The MTA does not expect tunneling to have an impact on existing buildings, Kay said. He said the average tunnel depth would be 40 to 50 feet below ground. That is comparable to the depth of the Metro tunnel under neighborhoods such as Upton and Bolton Hill, he added.

Kay said that in his many years at the MTA, he has never heard complaints about noise or vibrations caused by the subway.

[email protected]
__________________
Baltimore, Maryland.
Liam0711 no está en línea   Reply With Quote
Old July 11th, 2011, 01:12 PM   #173
Nexis
Dark Wolf
 
Nexis's Avatar
 
Join Date: Aug 2007
Location: Along the Rails of North Jersey..
Posts: 15,688
Likes (Received): 17037

http://greatergreaterwashington.org/...nsit-projects/

Quote:
by Dan Malouff • June 29, 2011 10:17 am

With yesterday's news that the Baltimore Red Line is being advanced to Preliminary Engineering, it seems a good time to check up on the various rail and BRT projects in the region and report on their status.


Proposed Baltimore Red Line subway station. Image from MTA.
Here are the 15 major rail and BRT projects in our region.

Norfolk "The Tide" light rail
  • Status: Construction
  • Construction is largely complete. Trains and tracks are in testing now.
  • Anticipated completion: August 19, 2011



H Street streetcar
  • Status: Construction
  • Streetcar running from Union Station to the Anacostia River via H Street. Under construction now.
  • Anticipated completion: 2012


Silver Line Phase I
  • Status: Construction
  • Metrorail extension from East Falls Church to Reston via Tysons Corner. Under construction now.
  • Anticipated completion: 2013


Crystal City/Potomac Yard busway
  • Status: Design
  • Exclusive busway from Crystal City Metro to Braddock Road Metro. Final design underway now. Some segments have already been constructed by private developers.
  • Anticipated completion: 2013


Baltimore Red Line
  • Status: Design
  • Light rail line running east-west through Baltimore. Recently advanced to Preliminary Engineering from Concept.
  • Anticipated completion: 2016


Silver Line Phase II
  • Status: Design
  • Metrorail extension from Reston to Loudoun County via Dulles Airport. Preliminary Engineering currently underway.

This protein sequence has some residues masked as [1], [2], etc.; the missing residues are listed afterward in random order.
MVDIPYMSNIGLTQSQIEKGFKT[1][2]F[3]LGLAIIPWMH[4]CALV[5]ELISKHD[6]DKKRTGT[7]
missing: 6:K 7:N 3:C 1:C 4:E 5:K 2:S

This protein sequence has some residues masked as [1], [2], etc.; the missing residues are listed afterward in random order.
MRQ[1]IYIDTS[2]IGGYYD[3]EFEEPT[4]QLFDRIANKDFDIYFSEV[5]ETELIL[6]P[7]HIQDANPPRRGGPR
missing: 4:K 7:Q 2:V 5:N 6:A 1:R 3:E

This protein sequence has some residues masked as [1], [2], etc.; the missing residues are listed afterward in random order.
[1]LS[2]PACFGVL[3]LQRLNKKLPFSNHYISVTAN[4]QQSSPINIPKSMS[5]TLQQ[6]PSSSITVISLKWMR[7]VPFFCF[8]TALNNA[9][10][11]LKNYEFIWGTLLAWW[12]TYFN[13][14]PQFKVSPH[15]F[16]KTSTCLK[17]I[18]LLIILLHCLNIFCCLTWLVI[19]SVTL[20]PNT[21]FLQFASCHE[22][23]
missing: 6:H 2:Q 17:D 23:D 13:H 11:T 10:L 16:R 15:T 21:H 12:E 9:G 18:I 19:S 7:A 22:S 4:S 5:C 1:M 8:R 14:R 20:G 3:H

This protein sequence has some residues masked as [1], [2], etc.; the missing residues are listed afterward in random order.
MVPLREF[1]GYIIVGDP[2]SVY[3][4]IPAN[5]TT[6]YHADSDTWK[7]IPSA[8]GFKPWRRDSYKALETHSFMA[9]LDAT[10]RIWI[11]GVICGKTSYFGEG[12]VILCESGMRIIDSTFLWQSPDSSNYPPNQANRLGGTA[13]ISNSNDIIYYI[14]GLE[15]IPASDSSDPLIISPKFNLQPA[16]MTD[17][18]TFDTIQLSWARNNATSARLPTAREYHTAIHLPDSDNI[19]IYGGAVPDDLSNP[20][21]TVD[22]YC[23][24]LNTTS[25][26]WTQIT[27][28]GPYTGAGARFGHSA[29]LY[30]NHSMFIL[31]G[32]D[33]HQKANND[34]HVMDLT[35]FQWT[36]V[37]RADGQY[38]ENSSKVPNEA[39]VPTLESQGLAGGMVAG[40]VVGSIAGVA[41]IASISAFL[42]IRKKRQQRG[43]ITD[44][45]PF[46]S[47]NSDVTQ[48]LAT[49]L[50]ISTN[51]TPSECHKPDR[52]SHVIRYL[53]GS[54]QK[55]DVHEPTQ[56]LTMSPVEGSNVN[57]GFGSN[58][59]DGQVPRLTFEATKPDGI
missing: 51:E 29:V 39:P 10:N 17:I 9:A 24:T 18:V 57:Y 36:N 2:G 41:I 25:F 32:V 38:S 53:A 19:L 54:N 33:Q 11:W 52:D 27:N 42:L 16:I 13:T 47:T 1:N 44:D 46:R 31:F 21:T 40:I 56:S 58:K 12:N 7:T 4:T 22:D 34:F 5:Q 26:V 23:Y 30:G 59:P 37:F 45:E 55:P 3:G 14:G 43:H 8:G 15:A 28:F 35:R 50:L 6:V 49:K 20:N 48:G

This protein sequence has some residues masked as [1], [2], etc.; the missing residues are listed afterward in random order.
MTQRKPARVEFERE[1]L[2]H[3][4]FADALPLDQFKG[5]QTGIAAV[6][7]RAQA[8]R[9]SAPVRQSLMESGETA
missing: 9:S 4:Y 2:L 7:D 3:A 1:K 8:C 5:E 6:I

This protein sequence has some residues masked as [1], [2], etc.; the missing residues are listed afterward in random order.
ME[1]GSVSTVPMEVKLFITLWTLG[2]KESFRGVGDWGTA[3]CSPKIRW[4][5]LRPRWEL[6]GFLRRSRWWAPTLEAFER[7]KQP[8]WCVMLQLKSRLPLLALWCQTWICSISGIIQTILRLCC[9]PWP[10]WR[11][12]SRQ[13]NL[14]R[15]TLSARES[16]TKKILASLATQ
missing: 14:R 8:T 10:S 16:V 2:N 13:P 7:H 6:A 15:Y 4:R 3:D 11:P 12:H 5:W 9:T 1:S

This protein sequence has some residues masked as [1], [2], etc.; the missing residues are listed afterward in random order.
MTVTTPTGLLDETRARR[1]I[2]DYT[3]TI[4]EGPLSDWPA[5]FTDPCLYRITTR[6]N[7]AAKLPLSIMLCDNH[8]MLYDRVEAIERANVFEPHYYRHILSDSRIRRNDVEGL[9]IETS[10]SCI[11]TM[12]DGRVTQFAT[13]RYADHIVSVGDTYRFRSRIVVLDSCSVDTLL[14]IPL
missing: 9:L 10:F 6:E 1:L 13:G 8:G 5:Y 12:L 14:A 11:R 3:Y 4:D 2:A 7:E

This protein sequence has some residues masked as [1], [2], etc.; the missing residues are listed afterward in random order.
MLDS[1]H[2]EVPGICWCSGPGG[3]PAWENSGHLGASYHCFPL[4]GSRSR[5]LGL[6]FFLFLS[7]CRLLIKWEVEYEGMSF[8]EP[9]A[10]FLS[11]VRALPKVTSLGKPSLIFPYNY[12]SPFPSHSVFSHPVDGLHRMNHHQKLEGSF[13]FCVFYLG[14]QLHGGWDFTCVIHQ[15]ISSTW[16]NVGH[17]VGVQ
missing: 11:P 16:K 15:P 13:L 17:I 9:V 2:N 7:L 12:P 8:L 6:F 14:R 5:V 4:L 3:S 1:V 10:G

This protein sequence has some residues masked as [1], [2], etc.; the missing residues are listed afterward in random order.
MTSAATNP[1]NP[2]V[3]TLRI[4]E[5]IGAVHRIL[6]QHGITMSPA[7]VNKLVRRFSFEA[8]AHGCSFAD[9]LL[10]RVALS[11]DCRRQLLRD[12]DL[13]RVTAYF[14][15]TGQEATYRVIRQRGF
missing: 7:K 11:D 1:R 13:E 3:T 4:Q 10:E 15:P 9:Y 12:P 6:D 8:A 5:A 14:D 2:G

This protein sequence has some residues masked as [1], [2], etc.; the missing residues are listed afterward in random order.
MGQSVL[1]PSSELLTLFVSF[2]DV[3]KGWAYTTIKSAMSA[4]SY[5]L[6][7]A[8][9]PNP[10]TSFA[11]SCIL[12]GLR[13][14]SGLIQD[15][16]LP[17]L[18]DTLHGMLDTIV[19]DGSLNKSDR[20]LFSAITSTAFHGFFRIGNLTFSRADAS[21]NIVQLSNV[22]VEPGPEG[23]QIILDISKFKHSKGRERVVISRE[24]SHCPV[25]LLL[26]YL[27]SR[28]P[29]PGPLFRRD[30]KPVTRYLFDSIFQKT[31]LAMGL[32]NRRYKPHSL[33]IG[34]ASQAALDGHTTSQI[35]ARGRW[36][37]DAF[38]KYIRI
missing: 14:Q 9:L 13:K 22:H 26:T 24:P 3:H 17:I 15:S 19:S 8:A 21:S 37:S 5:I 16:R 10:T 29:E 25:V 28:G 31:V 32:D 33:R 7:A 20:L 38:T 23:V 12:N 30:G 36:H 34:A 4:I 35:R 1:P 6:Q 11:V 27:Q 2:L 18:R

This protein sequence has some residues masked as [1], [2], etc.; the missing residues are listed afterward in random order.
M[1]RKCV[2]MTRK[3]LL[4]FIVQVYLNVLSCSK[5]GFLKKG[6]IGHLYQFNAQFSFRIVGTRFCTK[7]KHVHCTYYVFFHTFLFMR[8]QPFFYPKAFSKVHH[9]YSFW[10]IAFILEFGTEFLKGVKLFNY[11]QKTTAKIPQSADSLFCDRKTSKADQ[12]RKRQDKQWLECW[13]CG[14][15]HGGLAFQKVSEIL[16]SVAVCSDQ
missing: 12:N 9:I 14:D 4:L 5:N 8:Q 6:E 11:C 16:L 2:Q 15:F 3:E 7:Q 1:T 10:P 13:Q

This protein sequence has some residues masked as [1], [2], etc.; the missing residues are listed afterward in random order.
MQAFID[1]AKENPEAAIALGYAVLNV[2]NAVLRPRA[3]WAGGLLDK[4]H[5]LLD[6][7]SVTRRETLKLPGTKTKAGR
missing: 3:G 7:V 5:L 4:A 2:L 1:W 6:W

• Anticipated completion: 2017


K Street Transitway
  • Status: Design
  • Exclusive transit lanes running east-west on K Street from Washington Circle to Mount Vernon Square. Environmental work completed in 2009, now awaiting funding before moving forward.
  • Anticipated completion: Not published

Anacostia streetcar
  • Status: Construction/Concept
  • Streetcar from South Capitol Street to 11th Street bridge via Ancostia Metro. Construction of a short segment near South Capitol Street is mostly complete. The majority of the line is undergoing an alternatives analysis/environmental review that will be completed late in 2011.
  • Anticipated completion: Not published


Benning Road streetcar
  • Status: Concept
  • Extension of the H Street Streetcar east across Anacostia River to Benning Road Metro. Alternatives analysis & environmental review to begin summer 2011.
  • Anticipated completion: 2015


Columbia Pike streetcar
  • Status: Concept
  • Streetcar from Pentagon City to Bailey's Crossroads via Columbia Pike. Environmental planning underway now.
  • Anticipated completion: 2016


Potomac Yard Metro station
  • Status: Concept
  • Infill Metro station in Alexandria. Environmental planning underway now.
  • Anticipated completion: 2016


K Street streetcar
  • Status: Concept
  • Extension of the H Street Streetcar west to Washington Circle through downtown Washington, potentially via the K Street Transitway. Alternatives analysis & environmental review to begin summer 2011.
  • Anticipated completion: 2018


Crystal City/Potomac Yard streetcar
  • Status: Concept
  • Potential conversion of CCPY busway to streetcar. Environmental planning underway.
  • Anticipated completion: Not published

Maryland Purple Line
  • Status: Concept
  • Light rail line running east-west through Maryland suburbs of DC. Concept stage largely complete. Expected to move to Preliminary Engineering in summer or autumn 2011.
  • Anticipated completion: 2020


Corridor Cities Transitway
  • Status: Concept
  • Light rail or BRT line running north from Shady Grove Metro. Concept stage nearing completion. Mode will be determined this year. Expected to move to Preliminary Engineering in late 2011 or 2012.
  • Anticipated completion: 2020


DC streetcar other segments
  • Status: Pre-concept
  • The rest of DC's proposed 37 mile streetcar system. Planning has not yet begun.
  • Anticipated completion: Not published
  • The concept phase is early planning, including alternatives analysis and environmental clearance. Design is the engineering phase, including Preliminary Engineering (PE). For projects in this phase, conceptual details have been finalized and detailed construction plans are being prepared.
__________________
My FLICKR Page < 54,100+ Photos of Urban Renewal , Infrastructure , Food and Nature in the Northeastern US
Visit the Reorganized New York City Section
My Photography Website
Visit the New Jersey Section
Nexis no está en línea   Reply With Quote
Old August 9th, 2011, 10:34 PM   #174
Joke Insurance
Registered User
 
Join Date: Jul 2010
Posts: 13
Likes (Received): 2

Quote:
Originally Posted by Alargule View Post
Is that an official plan, of just a fantasy?
It is just a fantasy.
Joke Insurance no está en línea   Reply With Quote
Old August 16th, 2011, 03:35 PM   #175
Nexis
Dark Wolf
 
Nexis's Avatar
 
Join Date: Aug 2007
Location: Along the Rails of North Jersey..